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Thread: Immunisation debate

  1. #55

    Join Date
    Jul 2006
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    Berwick, Melbourne
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    947

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    What an interesting topic! This has been a very informative and thought provoking read. Personally, I am all for immunisations and wouldn't even consider not immunising....but a number of comments i have read have certainly made me think about when is the best time to give the vaccines and i will be doing further research on this. It is true that some vaccinations wear off, it is also true that some people don't build up adequate immunity from the vaccination and can still contract the disease/illness.....this happened to me....i was vaccinated against pertussis as a child but contracted the illness when i was 15 years old. I don't know if the vaccine wore of over time or if i was unlucky but i do have to wonder that if i hadn't been vaccinated, could i have contracted the illness when i was younger? Believe me, at age 15 you remember what it was like and it was very scary - not being able to get a breath, there was many a time where i thought i was going to pass out due to lack of oxygen - much to my mothers distress, but I was 15 and I knew that i had to fight to overcome the cough and breath or that is what would happen. Would a 3 year old know to do this? I don't know but it scared me half to death and if there is anyway possible that I could prevent or reduce the risk of my child getting this particular illness, along with all the others, then i will do whatever i need to do. We are lucky to live in the environment and with the conditions that we have - clean water, nutritious food and great health care, but it is immunisations in combination with this that have led to terrible diseases being removed from this country - eg. small pox, polio. As has been mentioned, there are diseases in other countries that we in australia are lucky enough not to have to worry about - due to vaccination - but if people stopped being vaccinated and then someone came to australia with this disease OR a non vaccinated person went to another country contracting the disease and then came back to australia, this could be passed onto other non vaccinated people and then the disease comes back into australia - I really hope that this doesn't happen. Definitely a topic that being informed allows an appropriate decision to be made....Now where to find all the information i want....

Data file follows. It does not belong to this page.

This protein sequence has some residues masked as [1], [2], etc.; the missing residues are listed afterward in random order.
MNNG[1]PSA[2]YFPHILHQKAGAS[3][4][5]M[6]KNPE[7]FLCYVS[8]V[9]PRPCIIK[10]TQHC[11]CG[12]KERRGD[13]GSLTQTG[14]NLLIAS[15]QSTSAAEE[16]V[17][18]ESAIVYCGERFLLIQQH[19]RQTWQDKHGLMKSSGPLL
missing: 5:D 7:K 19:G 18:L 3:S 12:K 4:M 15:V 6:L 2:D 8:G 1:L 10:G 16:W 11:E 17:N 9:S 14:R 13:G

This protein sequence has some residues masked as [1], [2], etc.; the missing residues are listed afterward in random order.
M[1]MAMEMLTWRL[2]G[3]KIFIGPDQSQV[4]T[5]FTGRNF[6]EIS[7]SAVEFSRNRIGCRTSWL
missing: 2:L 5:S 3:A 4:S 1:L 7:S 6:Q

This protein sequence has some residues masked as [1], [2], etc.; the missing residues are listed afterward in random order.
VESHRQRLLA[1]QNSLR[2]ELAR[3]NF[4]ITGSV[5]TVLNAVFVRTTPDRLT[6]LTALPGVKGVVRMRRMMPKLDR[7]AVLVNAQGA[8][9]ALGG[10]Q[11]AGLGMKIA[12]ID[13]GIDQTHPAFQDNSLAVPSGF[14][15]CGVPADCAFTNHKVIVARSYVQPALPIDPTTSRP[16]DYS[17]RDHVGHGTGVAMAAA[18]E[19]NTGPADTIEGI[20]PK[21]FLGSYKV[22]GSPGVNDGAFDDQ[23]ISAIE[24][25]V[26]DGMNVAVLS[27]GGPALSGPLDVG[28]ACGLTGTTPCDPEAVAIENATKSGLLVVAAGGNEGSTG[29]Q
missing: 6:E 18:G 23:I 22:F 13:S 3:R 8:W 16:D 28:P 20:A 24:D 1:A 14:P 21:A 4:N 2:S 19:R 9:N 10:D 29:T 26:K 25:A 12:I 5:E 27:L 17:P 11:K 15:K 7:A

2. #56
    angelfish Guest

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    We had great difficulty with this issue. Most things I'm pretty opinionated about (to put it politely!), but I was definitely a vaccination vacillator. I'd talk to one person and thing "yep. you'd have to be mad not to immunise" then I'd read or hear another person and come away thinking "no way am I going to let them do this to my child!". In the end we have had most of them. The Hep B at birth we declined because the biggest risk factor at this age is being in hospital, so home birthed children are pretty safe to wait until 2 months or whenever as long as there's no particular reason to think they're going to be exposed. The chicken pox we declined mainly because dh and I both remember having chicken pox and it wasn't what I'd call a serious illness. I understand from my research that it is more liable to be serious as you get older, so if the kids haven't had it naturally by the time they hit high school, we will let them decide whether they'd like to be immunised then.
    I still feel very ambivalent about the whole thing. I didn't like taking my children for their shots, I felt that sticking a metal tube full of chemicals into a 2 month old who has had nothing but breastmilk before was somehow a violation... But they had no adverse reactions, forgot about it in a minute, so I think I suffered the most lol! Sometimes I think that it should be mandatory, that non-vax people shouldn't have the right to be healthy only because those that do vax wear the risk and maintain the herd immunity. But OTOH, I am not satisfied that the potential benefits could ever outweigh my abhorrence at the thought of the government controlling what should be a parents' choice. Once you start on that slippery slope, who knows what could be next - compulsory hospital attendance, children taken into care if you fail to feed them according to the current (totally arbitrary and contradictory to previous ones) healthy eating guidelines?
    Last edited by angelfish; September 5th, 2006 at 12:52 PM.

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